Pablo Silva, the inventor of the vanishing spray, is set to sue FIFA for €100m after he claims the world's football governing body 'had not paid for it'.
Silva and his partner, Heine Allegmane, had been working on the product since 2000, before successfully patenting and scoping the product, which has now become an integral part for matches around the world to mark distances for free-kicks to prevent encroachment from the opposition.
In an interview with Ruptly however, Silva claims FIFA are illegally using the product and are demanding compensation for the matter.
In the interview Silva said: "First, we patented the formula and the second time, we patented the scope of it.
"There are too many 'pirate' samples of aerosols all over the world that do not have patents or licenses and that FIFA is protecting and making them play."
Silva also claims that FIFA offered a modest €410,000 to buy the rights for the product, an offer that the pair swiftly declined.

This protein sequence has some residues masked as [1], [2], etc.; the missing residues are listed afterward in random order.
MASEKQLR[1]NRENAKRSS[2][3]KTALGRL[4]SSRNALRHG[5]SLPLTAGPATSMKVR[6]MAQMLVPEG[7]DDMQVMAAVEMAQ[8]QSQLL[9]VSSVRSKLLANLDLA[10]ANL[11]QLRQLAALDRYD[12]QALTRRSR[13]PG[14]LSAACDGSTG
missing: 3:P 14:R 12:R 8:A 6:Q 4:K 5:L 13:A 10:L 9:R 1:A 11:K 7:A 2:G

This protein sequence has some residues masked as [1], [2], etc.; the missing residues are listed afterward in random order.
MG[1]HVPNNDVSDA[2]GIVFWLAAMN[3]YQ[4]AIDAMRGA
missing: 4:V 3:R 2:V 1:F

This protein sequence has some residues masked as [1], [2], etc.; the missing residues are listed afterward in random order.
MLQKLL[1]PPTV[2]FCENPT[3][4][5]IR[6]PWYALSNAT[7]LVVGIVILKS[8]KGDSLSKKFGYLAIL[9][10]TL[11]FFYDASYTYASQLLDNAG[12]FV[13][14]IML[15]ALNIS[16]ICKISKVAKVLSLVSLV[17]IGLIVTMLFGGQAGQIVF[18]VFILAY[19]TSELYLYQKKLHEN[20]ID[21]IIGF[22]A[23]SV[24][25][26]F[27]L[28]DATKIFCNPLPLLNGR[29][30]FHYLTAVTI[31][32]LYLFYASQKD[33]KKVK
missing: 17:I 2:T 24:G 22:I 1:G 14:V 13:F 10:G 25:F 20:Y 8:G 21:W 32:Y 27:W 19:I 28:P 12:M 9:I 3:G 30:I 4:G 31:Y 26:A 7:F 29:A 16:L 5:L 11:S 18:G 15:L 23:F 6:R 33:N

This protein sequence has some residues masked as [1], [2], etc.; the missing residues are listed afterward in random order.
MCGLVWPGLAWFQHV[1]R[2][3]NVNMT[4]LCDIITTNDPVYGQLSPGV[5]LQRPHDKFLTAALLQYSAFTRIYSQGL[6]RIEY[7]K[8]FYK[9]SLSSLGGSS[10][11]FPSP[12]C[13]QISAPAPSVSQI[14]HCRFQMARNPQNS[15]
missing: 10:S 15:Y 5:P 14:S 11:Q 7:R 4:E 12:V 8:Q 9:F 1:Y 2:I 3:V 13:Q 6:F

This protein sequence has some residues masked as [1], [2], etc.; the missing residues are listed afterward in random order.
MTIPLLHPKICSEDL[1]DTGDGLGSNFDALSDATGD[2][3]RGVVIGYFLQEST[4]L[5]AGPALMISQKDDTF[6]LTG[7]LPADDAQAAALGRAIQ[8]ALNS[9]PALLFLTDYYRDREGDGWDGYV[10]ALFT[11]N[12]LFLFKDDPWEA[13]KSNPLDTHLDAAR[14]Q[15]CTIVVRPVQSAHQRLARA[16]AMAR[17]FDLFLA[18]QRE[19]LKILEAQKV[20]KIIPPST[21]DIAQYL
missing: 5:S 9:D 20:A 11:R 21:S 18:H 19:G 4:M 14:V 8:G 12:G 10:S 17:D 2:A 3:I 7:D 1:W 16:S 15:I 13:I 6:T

He continued, stating: "FIFA has proposed to us through an email, which we have a copy of and that we have already made public, to buy the entire product system for only €410,000 to keep them with the business.
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"FIFA made use of a process that was very expensive and required a lot of work and sacrifice, and (FIFA) has not paid for it."
A court in Rio de Janeiro ruled that FIFA had indeed been using the spray without permission and therefore can't use the spray until the matter is resolved, which could affect this summer's World Cup in Russia.
Silva stated: "Russia is included within that measure and therefore FIFA will not be able to use aerosol 9-15 or any type of aerosol during the World Cup unless the judicial process ends."